Great minds discuss ideas; average minds discuss events; small minds discuss people. - Eleanor Roosevelt



Wednesday, September 19, 2007

Summertime


Since my dream is to be a globetrotter, I gravitate toward movies that echo this dream lifestyle. Some of my favorite movies involve travelling. French Kiss and Only You are ones that easily come to mind, and they're movies I never get tired of watching for their appetizing portrayals of the cities and countries they are set in.

A new addition has been made to my favorite movies involving travel list. I picked Summertime to watch because it starred Katharine Hepburn, one of my favorite actresses, and I happen to be into old movies at the moment. It also happened to involve travel, like I said, so it had three things that I was looking forward to.

Made in 1955, Summertime is a movie with classic beauty and grace. Whether it be photography, cinematography or superb acting, this movie masters each of those aspects.

The way the camera lingers on the monuments and landmarks of Venice, where the movie is set, makes one feel as if they are experiencing the city themselves. Though it is clear it's an oldie of the 50s, one can still enjoy the classic Venice everyone goes to see, with its old world charm and centuries long tradition of transport by gondola.

Katharine Hepburn plays Jane Hudson, "a fancy secretary," who's a spinster and has saved up for a long time to make the trip to Venice. The movie opens with Jane filming the view from a train entering the city, while striking up a conversation with the man she is sharing a cabin car with.

From the minute we disembark the train, all the way to the end credits, one can almost smell the experience Jane Hudson is having in Venice.

I should add that Summertime is originally a play called The Time of the Cuckoo, and it is written by Arthur Laurents. The movie very much sounds like a play, and intelligently so.

I personally found the story reminiscent of what might have been a trend of the 50s... the older American woman going to either Rome or Venice, and meeting an Italian man, with whom she has an affair. It is very reminiscent of Tennessee Williams' The Roman Spring of Mrs. Stone (which incidentally is not a play, but a novel by Williams). Of course, Summertime is not as dark-themed as The Roman Spring of Mrs. Stone, but the basic American woman in an Italian city theme is what makes one remind me of the other.

Jane Hudson, is a spinster and a self-proclaimed "... the independent type. Always have been." In an elusive and intelligently written dialogue, however, Jane Hudson confesses to Signora Fiorini, the Ponsione Fiorini keeper where she is staying, that she came to Venice looking for something that is a mystery even to her. As the film moves along slowly, but with the grace of a gondola, we see what Jane Hudson came to Venice looking for as it unfolds and surprises even Jane herself.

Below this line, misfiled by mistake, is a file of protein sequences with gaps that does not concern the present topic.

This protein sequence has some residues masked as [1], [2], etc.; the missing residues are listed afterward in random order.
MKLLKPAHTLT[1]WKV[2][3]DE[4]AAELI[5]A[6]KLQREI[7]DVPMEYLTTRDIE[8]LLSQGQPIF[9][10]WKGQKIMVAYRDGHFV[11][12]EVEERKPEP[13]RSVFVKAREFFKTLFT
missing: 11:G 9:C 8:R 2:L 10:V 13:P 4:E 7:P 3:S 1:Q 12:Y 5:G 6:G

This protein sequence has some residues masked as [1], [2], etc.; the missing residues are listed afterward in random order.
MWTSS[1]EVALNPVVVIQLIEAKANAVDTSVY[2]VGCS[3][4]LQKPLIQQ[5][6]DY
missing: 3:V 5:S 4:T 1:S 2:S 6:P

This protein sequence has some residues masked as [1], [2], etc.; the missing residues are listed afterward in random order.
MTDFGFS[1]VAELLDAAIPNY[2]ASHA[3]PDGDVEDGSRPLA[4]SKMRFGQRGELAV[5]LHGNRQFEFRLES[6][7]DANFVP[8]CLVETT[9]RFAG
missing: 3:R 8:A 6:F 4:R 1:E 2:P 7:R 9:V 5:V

The director intended for the viewer to pay attention to small details. For instance, the way Jane Hudson sees Venice is not the same way that her fellow American tourists, staying in the same hotel see Venice. The older retired couple treats Venice as a place to experience with a minute by minute schedule, missing much of the little things you can't plan ahead for. The younger, newlyweds treat Venice as a honeymoon spot where they only have eyes for each other, failing to see much beyond each other in a city full of nothing but things to see.

Jane, in her loneliness wanders the streets of Venice and befriends a little street boy who guides her through the city.

It might feel as if I have given away a large part of the movie by pointing out its strong resemblance to Williams' story of another American woman wandering the streets of some Italian city all alone. I assure you the two stories are worlds apart in mood and different style and direction. Trust me when I tell you that Summertime holds more than I describe, or could describe. It is simply magnificent.

I feel I have said too much already, so I will quit trying to describe this film. I want nothing more than to draw you, the reader to this movie with my writing in order to experience everything it has to offer in the way of tourism, cinematography, dialogue, comedy (it is hilarious), love, and bitter sweetness.

I promise you a trip to Venice that is so much more.

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